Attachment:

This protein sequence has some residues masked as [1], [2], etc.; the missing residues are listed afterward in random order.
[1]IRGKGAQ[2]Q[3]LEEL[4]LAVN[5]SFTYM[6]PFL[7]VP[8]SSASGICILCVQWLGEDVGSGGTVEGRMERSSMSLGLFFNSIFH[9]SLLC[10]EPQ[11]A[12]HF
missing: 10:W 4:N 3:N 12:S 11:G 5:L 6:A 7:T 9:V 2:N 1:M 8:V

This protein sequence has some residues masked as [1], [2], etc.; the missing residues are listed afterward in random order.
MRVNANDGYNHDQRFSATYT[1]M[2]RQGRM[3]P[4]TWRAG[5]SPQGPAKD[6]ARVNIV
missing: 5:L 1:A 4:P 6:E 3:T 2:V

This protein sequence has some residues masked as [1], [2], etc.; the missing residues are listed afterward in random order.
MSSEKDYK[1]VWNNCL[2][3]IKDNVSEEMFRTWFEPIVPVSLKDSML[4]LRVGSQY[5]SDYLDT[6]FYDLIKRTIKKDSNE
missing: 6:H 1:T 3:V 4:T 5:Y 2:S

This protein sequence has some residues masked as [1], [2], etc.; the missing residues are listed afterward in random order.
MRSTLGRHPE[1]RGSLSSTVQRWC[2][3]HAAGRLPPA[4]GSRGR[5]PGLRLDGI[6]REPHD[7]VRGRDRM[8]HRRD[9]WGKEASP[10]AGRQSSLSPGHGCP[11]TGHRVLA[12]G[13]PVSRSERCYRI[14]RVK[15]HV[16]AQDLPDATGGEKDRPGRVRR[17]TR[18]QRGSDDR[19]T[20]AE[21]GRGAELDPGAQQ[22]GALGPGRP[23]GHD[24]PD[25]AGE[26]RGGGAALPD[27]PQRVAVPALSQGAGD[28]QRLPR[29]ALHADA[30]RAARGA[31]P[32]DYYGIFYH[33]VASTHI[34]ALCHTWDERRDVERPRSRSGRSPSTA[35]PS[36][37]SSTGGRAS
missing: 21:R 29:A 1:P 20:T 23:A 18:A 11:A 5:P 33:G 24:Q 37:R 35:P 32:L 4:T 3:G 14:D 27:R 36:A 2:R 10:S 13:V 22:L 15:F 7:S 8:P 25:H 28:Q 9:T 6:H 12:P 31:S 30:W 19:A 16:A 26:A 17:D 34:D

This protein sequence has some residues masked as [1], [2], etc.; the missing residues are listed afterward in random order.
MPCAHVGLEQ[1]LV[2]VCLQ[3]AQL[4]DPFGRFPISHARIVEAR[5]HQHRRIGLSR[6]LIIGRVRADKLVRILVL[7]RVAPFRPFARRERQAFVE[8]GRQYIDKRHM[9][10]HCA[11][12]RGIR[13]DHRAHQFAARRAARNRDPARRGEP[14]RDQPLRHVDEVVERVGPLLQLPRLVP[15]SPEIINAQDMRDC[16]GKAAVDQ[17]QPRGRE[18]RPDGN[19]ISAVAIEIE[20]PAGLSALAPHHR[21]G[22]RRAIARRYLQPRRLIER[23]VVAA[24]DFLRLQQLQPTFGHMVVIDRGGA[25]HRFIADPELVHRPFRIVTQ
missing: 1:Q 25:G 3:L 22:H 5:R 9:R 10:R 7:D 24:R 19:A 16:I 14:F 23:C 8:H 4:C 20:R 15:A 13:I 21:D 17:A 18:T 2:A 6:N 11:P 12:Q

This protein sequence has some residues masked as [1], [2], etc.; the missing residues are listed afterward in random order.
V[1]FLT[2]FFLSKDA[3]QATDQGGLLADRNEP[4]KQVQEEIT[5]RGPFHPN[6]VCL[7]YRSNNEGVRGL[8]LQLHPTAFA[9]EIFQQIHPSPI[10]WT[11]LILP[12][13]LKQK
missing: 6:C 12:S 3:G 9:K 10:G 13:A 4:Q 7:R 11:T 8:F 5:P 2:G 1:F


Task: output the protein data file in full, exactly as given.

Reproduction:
This protein sequence has some residues masked as [1], [2], etc.; the missing residues are listed afterward in random order.
[1]IRGKGAQ[2]Q[3]LEEL[4]LAVN[5]SFTYM[6]PFL[7]VP[8]SSASGICILCVQWLGEDVGSGGTVEGRMERSSMSLGLFFNSIFH[9]SLLC[10]EPQ[11]A[12]HF
missing: 10:W 4:N 3:N 12:S 11:G 5:L 6:A 7:T 9:V 2:N 1:M 8:V

This protein sequence has some residues masked as [1], [2], etc.; the missing residues are listed afterward in random order.
MRVNANDGYNHDQRFSATYT[1]M[2]RQGRM[3]P[4]TWRAG[5]SPQGPAKD[6]ARVNIV
missing: 5:L 1:A 4:P 6:E 3:T 2:V

This protein sequence has some residues masked as [1], [2], etc.; the missing residues are listed afterward in random order.
MSSEKDYK[1]VWNNCL[2][3]IKDNVSEEMFRTWFEPIVPVSLKDSML[4]LRVGSQY[5]SDYLDT[6]FYDLIKRTIKKDSNE
missing: 6:H 1:T 3:V 4:T 5:Y 2:S

This protein sequence has some residues masked as [1], [2], etc.; the missing residues are listed afterward in random order.
MRSTLGRHPE[1]RGSLSSTVQRWC[2][3]HAAGRLPPA[4]GSRGR[5]PGLRLDGI[6]REPHD[7]VRGRDRM[8]HRRD[9]WGKEASP[10]AGRQSSLSPGHGCP[11]TGHRVLA[12]G[13]PVSRSERCYRI[14]RVK[15]HV[16]AQDLPDATGGEKDRPGRVRR[17]TR[18]QRGSDDR[19]T[20]AE[21]GRGAELDPGAQQ[22]GALGPGRP[23]GHD[24]PD[25]AGE[26]RGGGAALPD[27]PQRVAVPALSQGAGD[28]QRLPR[29]ALHADA[30]RAARGA[31]P[32]DYYGIFYH[33]VASTHI[34]ALCHTWDERRDVERPRSRSGRSPSTA[35]PS[36][37]SSTGGRAS
missing: 21:R 29:A 1:P 20:T 23:A 18:A 11:A 5:P 33:G 24:Q 37:R 35:P 32:L 4:T 3:G 14:D 27:R 36:A 2:R 10:S 13:V 22:L 15:F 7:S 8:P 25:H 28:Q 9:T 6:H 12:P 31:S 30:W 19:A 16:A 26:A 17:D 34:D

This protein sequence has some residues masked as [1], [2], etc.; the missing residues are listed afterward in random order.
MPCAHVGLEQ[1]LV[2]VCLQ[3]AQL[4]DPFGRFPISHARIVEAR[5]HQHRRIGLSR[6]LIIGRVRADKLVRILVL[7]RVAPFRPFARRERQAFVE[8]GRQYIDKRHM[9][10]HCA[11][12]RGIR[13]DHRAHQFAARRAARNRDPARRGEP[14]RDQPLRHVDEVVERVGPLLQLPRLVP[15]SPEIINAQDMRDC[16]GKAAVDQ[17]QPRGRE[18]RPDGN[19]ISAVAIEIE[20]PAGLSALAPHHR[21]G[22]RRAIARRYLQPRRLIER[23]VVAA[24]DFLRLQQLQPTFGHMVVIDRGGA[25]HRFIADPELVHRPFRIVTQ
missing: 1:Q 25:G 3:L 22:H 5:R 9:R 10:R 7:D 24:R 19:A 16:I 14:F 23:C 8:H 4:C 20:R 15:A 13:I 21:D 17:A 18:T 2:A 6:N 11:P 12:Q

This protein sequence has some residues masked as [1], [2], etc.; the missing residues are listed afterward in random order.
V[1]FLT[2]FFLSKDA[3]QATDQGGLLADRNEP[4]KQVQEEIT[5]RGPFHPN[6]VCL[7]YRSNNEGVRGL[8]LQLHPTAFA[9]EIFQQIHPSPI[10]WT[11]LILP[12][13]LKQK
missing: 6:C 12:S 3:G 9:K 10:G 13:A 4:Q 7:R 11:T 8:F 5:P 2:G 1:F